Bank of Japan board members are divided on whether a multi-decade period of deflation is coming to an end, ensuring the bank continues to run far looser monetary policy settings than other major central banks, contributing to persistent weakness in the Japanese yen.
Deflation over but not defeated
Speaking on Thursday, board member Toyoaki Nakamura said it was premature to consider tightening policy, suggesting higher inflation reflected higher import prices rather than wage growth. Nakamura added tightening policy prematurely before wage gains were cemented would hurt household demand and weaken corporate profits. He also warned that while Japan was no longer in deflation, the deflationary mindset of its people was yet to be eradicated.
Japan’s inflation rate has exceeded the BOJ’s 2% target for 16 consecutive months, adding pressure on the bank to address negative real household income growth, including through taking action to support the Japanese yen. The core-core inflation reading – which strips out price movements from energy and fresh food prices -- also sits at double the bank’s target at 4%.
JPY weakness driven by BOJ unconventional policies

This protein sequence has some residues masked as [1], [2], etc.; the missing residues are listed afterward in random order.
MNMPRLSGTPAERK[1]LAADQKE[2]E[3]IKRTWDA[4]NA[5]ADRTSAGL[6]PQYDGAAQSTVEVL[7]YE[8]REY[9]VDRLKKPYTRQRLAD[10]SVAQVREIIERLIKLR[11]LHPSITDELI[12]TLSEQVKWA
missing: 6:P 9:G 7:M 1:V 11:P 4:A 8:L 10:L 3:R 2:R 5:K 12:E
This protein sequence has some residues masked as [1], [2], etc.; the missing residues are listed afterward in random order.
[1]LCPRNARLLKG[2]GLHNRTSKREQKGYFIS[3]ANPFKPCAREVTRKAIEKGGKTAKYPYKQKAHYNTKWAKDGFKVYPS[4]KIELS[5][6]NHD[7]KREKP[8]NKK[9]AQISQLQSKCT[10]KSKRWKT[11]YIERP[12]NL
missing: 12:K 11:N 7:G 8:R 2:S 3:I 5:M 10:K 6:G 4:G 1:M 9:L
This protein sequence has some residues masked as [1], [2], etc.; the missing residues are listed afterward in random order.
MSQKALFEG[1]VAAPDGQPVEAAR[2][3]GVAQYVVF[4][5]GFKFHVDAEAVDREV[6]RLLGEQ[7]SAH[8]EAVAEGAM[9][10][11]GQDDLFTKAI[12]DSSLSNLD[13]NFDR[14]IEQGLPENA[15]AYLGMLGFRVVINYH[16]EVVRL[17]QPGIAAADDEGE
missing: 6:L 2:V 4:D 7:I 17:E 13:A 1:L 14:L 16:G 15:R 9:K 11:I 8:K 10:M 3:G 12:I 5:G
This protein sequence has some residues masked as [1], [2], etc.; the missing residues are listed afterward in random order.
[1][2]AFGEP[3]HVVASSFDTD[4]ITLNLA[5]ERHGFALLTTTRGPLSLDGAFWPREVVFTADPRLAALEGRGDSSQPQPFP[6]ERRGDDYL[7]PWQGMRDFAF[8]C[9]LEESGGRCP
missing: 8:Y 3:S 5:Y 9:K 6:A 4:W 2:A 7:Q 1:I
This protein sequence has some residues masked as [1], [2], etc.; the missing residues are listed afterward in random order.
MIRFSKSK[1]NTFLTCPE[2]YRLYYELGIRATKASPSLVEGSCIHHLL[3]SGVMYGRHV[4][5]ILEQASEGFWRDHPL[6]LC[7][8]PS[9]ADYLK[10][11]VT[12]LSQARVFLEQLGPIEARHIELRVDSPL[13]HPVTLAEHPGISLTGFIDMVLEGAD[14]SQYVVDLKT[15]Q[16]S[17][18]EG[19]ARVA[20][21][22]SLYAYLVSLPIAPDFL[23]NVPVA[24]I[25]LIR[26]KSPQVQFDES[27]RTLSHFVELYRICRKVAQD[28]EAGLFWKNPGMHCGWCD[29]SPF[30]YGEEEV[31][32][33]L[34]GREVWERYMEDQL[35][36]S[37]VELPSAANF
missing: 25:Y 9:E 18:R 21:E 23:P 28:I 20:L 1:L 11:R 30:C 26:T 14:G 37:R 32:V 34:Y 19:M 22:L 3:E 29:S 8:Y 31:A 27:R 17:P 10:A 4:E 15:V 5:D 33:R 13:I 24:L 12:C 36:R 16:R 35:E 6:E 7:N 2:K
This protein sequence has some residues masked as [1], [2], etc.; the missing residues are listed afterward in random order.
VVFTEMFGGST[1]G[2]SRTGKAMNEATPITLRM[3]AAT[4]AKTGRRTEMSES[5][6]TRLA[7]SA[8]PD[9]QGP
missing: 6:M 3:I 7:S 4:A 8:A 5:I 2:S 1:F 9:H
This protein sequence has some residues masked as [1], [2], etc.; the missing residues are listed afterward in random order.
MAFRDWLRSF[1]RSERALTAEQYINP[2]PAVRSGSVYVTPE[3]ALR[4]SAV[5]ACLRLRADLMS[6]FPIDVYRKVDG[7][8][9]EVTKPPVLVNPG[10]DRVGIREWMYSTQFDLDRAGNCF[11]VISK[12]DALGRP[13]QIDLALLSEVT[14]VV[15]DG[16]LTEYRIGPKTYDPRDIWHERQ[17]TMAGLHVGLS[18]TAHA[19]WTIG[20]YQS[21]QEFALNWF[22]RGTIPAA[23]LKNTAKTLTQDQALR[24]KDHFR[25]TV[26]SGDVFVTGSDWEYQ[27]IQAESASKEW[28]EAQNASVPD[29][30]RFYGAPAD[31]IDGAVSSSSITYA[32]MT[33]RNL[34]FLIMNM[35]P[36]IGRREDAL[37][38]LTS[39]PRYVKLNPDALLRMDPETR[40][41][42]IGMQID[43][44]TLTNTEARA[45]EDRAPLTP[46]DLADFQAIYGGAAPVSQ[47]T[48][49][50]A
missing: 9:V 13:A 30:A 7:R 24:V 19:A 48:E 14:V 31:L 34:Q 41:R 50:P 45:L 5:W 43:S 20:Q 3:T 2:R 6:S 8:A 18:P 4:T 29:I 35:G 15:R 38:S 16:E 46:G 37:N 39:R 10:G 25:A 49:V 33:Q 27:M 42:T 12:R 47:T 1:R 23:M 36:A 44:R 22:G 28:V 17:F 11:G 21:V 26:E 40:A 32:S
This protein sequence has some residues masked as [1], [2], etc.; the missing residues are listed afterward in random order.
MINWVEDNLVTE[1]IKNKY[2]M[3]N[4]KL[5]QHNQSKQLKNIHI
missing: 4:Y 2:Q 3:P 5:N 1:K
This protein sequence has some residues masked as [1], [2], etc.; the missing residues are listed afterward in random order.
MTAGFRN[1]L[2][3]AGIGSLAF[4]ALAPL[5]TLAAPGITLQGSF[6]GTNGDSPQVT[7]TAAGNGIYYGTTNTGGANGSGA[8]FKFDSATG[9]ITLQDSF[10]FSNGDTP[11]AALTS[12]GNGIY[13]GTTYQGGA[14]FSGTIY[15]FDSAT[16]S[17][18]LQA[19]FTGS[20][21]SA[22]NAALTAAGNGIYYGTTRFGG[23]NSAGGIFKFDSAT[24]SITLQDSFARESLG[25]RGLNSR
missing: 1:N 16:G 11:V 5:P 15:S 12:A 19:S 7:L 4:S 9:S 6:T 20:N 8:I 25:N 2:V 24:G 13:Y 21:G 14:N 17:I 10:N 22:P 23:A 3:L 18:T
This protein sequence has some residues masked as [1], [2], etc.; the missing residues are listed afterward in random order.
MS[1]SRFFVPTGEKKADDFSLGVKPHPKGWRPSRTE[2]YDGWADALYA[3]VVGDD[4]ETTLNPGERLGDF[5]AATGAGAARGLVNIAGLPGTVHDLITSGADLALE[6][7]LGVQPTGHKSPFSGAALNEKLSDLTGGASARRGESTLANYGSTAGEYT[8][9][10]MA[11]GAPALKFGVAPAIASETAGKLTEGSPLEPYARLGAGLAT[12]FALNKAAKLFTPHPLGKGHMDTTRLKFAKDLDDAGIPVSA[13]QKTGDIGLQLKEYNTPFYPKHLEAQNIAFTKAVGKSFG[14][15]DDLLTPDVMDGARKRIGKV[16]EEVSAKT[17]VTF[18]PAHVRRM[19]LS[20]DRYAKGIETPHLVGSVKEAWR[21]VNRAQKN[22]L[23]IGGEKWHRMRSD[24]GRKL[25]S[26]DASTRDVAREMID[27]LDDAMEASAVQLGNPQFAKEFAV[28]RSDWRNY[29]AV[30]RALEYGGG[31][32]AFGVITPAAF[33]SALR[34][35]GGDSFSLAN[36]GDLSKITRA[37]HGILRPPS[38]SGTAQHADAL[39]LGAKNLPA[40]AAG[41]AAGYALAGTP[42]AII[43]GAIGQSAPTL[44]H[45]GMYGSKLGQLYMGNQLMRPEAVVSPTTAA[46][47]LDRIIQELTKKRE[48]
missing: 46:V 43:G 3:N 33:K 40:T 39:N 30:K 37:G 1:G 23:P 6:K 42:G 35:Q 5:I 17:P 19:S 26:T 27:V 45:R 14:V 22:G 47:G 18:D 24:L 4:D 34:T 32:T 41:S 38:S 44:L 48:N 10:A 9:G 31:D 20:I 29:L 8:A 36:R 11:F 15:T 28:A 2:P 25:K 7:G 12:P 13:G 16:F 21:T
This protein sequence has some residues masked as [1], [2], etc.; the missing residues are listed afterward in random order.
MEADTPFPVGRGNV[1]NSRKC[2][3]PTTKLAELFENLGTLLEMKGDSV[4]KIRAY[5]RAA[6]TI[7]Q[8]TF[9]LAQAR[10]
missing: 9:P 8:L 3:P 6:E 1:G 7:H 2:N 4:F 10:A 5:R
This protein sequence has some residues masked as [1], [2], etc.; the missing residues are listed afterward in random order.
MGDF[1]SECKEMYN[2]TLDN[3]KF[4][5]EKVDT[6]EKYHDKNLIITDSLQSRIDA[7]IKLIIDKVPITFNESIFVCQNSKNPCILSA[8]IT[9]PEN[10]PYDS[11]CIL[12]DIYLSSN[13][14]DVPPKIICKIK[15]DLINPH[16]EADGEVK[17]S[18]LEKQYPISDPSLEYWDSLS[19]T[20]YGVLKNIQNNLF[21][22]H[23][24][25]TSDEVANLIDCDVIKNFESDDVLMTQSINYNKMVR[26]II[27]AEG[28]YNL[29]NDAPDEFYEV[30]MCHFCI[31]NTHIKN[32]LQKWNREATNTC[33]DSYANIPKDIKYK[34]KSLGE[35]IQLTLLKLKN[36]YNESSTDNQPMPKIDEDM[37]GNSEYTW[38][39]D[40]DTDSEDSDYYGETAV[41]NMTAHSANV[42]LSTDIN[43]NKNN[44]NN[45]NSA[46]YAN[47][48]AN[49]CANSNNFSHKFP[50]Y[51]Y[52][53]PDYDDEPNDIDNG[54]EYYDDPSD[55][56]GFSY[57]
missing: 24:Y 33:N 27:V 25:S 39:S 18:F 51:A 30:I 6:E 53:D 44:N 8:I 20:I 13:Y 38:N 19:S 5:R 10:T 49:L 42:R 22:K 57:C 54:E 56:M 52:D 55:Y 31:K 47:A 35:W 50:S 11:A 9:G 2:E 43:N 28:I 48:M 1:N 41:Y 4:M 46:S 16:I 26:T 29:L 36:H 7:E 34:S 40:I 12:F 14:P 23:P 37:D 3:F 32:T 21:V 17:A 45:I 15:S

The BOJ has kept its key policy rate unchanged at -0.1% throughout the latest inflation outbreak, a level significantly below those of other major central banks. Beyond conventional monetary policy, it continues to adopt yield curve control (YCC), anchoring 10-year Japanese government bond yields around 0%.
While the BOJ made a small tweak to YCC recently allowing benchmark yields to drift further away from the 0% target, the unconventional policy continue to weigh on the Japanese yen by lessening the appeal of Japanese bonds relative to yields that can be obtained abroad. Unless the BOJ starts tightening monetary policy, the yen is likely to remain weak against other major currencies until other central banks begin cutting interest rates.
USD/JPY near-term dependent on US data prints
Nearer-term, USD/JPY fluctuation are likely to be dictated by Thursday’s US core PCE inflation report and US non-farm payrolls on Friday. Given Japanese bonds yields are capped out to 10-years, fluctuations in US bond prices will flow how the dollar fares against the yen.
USD/JPY has attracted buyers below 145.80 this week. Below that, a more prominent support level is located near 144.80. A break of that could usher a move back towards 143.50. On the topside, expect selling to emerge around 146.50 and again at 147.35.
Source: Trading View
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